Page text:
Data emanating from the Customs Division of the Ghana Revenue Authority reveals that import duties generated for government reached a high of GHc1.2 billion in June, the first month in which the controversial Integrated Customs Management System was fully deployed across all points of entry for goods into Ghana. Instructively, GRA claims that prior to the switch over to the new platform, its predecessor, the National Single Window System operated by GC Net in partnership with West Blue Consulting, was generating a monthly average amount of GHc940 million.
This new data tends to justify government’s insistence on sticking with the new platform deployed by South Korea’s CUPEA in collaboration with its local partner, Ghana Link, despite the technical problems that have dogged the roll out of the new platform since it was piloted a few months ago, over which the clearing and forwarding community has expressed dissatisfaction.
Government officials are enthused with the revenue performance pointing out that it has improved despite the adverse impact of the COVID 19 pandemic on trade volumes. This, they argue, suggests even better revenue improvement when the pandemic eventually subsides.
Public revenue collection has become even more crucial for government than usual as the impact of the coronavirus outbreak has drastically curbed its traditional sources of revenues even as its health and social intervention spending have been driven upwards dramatically.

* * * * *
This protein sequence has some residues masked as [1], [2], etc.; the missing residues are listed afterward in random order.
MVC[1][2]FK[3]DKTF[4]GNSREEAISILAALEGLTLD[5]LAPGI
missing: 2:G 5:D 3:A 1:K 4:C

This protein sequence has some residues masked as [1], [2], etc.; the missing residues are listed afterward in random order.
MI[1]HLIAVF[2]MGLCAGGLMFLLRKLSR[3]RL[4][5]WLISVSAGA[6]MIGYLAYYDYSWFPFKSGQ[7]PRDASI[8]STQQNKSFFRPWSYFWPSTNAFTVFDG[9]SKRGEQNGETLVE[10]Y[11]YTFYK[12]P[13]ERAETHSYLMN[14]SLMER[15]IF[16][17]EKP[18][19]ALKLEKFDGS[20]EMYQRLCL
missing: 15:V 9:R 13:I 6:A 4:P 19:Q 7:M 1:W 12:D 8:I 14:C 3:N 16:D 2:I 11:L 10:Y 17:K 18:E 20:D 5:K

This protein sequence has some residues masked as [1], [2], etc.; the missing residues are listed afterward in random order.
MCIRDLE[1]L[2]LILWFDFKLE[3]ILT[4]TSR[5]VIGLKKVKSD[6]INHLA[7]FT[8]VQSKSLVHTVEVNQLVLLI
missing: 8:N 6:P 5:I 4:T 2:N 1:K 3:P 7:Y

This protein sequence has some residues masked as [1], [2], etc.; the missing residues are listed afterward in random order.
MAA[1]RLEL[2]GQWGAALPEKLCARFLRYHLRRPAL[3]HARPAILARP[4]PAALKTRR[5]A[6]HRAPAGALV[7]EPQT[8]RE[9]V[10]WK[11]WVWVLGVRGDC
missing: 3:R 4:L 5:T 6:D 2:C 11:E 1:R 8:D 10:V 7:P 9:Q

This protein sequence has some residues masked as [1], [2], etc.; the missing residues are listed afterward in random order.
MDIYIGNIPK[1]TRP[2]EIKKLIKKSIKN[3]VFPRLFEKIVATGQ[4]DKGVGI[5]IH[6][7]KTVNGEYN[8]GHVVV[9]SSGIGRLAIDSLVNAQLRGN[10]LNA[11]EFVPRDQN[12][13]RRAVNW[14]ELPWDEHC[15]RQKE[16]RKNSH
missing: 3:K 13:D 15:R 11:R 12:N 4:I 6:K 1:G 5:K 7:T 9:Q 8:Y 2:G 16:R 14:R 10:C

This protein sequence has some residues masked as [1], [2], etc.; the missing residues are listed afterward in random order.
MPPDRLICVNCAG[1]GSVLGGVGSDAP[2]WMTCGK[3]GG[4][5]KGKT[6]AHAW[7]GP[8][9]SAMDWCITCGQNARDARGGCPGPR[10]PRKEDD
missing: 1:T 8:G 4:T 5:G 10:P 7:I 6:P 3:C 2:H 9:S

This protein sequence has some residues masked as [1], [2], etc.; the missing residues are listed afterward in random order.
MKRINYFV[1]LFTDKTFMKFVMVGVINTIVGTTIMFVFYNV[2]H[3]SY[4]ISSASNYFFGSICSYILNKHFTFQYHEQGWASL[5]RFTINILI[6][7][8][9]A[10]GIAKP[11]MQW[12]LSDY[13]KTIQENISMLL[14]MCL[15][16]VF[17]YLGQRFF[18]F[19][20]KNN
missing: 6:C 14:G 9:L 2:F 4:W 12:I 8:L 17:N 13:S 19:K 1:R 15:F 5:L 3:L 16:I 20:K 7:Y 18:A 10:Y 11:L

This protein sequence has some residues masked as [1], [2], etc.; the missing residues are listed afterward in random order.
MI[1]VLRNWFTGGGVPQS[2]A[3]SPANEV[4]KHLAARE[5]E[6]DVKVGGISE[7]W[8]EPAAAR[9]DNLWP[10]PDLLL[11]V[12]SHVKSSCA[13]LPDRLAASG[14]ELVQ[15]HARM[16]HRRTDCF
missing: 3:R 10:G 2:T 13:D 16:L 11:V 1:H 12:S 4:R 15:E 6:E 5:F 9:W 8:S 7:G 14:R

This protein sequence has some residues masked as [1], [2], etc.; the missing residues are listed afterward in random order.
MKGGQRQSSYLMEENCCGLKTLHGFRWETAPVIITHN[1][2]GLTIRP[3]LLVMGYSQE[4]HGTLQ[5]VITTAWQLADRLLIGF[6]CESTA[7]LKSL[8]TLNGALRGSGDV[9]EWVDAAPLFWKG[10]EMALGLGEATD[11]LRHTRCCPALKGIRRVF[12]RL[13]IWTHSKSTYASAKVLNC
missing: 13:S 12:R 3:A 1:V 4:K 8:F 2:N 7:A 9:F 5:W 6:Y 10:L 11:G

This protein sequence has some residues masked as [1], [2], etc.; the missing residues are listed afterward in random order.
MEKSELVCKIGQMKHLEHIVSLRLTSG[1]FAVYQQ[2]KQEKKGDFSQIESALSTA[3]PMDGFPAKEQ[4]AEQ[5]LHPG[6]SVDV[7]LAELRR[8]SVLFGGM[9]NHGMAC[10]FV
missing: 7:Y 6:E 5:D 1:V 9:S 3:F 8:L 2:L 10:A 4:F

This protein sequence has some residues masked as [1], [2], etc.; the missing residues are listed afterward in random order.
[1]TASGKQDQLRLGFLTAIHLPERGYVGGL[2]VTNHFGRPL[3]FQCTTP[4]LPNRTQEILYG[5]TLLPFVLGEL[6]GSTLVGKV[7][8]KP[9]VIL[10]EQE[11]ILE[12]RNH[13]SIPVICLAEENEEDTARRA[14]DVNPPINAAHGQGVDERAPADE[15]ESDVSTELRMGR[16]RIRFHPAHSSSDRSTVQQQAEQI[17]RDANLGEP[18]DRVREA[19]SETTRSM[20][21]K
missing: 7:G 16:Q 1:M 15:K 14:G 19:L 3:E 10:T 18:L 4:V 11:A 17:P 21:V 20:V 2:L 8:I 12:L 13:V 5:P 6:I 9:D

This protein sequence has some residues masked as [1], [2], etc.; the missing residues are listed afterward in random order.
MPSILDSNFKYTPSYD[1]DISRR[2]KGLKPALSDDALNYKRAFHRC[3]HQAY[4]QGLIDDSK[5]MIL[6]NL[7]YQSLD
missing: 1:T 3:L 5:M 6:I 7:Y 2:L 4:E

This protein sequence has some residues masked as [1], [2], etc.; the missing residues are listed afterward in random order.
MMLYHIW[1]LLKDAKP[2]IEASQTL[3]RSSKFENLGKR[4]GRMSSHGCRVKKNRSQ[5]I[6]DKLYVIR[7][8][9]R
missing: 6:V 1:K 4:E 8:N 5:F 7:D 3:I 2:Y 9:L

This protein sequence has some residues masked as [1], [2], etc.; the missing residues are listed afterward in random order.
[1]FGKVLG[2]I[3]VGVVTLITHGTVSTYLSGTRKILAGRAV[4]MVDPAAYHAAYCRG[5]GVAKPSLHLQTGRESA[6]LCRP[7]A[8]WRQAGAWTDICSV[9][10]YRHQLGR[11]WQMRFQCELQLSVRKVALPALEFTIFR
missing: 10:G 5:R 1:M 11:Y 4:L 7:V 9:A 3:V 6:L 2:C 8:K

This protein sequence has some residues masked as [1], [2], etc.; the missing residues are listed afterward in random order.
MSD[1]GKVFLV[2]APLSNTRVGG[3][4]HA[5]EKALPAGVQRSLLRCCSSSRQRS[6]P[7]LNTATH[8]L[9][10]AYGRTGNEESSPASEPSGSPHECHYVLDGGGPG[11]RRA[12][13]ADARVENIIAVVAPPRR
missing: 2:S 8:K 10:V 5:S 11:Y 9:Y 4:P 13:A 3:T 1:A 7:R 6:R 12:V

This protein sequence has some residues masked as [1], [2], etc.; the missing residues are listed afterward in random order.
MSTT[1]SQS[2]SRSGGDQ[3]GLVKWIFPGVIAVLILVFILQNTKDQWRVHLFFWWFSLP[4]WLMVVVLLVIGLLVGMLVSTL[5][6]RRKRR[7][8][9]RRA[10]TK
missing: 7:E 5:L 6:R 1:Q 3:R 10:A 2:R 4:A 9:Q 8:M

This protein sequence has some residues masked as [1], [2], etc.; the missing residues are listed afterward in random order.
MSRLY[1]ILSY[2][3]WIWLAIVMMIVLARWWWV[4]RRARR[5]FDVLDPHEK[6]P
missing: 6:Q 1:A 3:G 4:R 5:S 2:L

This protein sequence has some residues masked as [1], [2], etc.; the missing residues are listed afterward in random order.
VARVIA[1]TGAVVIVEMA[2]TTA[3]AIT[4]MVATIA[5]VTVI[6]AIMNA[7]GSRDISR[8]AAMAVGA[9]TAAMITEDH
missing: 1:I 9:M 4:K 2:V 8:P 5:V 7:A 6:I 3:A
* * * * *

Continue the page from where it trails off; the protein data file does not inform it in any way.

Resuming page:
Although revenue collection data for the sea ports – which are the biggest conduits for importation and thus the biggest sources of import duties – are not yet available, data for Kotoka International Airport and the land points of entry indicate sharply rising revenues. For instance import duty revenues from KIA for June, at GHc55.4 million, was up 20 percent over the GHc46 million generated in June 2019, when trade activities were not curtailed by travel and trade restrictions.
Importantly, the data further suggests that as the deployment of ICUMS gradually overcomes the major operational shortcomings that dogged its initial rollout, revenues are rising sharply by the month. For instance, revenue from the Aflao land border for June was GHc4,718,082.8, up from just GHc791,183.50 in March when ICUMS was going through an unsatisfactory pilot phase. Similarly revenue generated in June from the Elubo land border was GHc4,038.105.31, up from GHc637,462.78 in March. Even more instructively, whereas no significant revenue was generated from the Jamestown Customs office in March, it reached GHc 9,523,556 in June.
Attention is now shifting to the problems still dogging the processes deployed by ICUMS which are causing delays in clearing of imports to the chagrin of shipping agents. Stakeholders meetings are ongoing.
Just last week the latest one was organized by the Accra Airport sector of GRA’s Customs Division, convened by Sector Commander Thomas Daniel and the Head of the ICUMS Implementation task force, Emmanuel Ohene.